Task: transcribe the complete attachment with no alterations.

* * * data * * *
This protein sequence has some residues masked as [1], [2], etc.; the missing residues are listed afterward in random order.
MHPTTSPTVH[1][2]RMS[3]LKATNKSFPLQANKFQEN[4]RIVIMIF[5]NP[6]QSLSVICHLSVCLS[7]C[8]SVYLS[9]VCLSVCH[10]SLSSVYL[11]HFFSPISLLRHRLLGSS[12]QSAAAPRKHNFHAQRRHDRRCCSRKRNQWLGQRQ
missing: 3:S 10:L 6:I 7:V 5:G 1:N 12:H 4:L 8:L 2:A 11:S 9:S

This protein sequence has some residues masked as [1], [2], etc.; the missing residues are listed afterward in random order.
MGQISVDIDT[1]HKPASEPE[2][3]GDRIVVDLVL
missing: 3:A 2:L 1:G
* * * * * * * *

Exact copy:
This protein sequence has some residues masked as [1], [2], etc.; the missing residues are listed afterward in random order.
MHPTTSPTVH[1][2]RMS[3]LKATNKSFPLQANKFQEN[4]RIVIMIF[5]NP[6]QSLSVICHLSVCLS[7]C[8]SVYLS[9]VCLSVCH[10]SLSSVYL[11]HFFSPISLLRHRLLGSS[12]QSAAAPRKHNFHAQRRHDRRCCSRKRNQWLGQRQ
missing: 3:S 10:L 6:I 7:V 5:G 1:N 12:H 4:L 8:L 2:A 11:S 9:S

This protein sequence has some residues masked as [1], [2], etc.; the missing residues are listed afterward in random order.
MGQISVDIDT[1]HKPASEPE[2][3]GDRIVVDLVL
missing: 3:A 2:L 1:G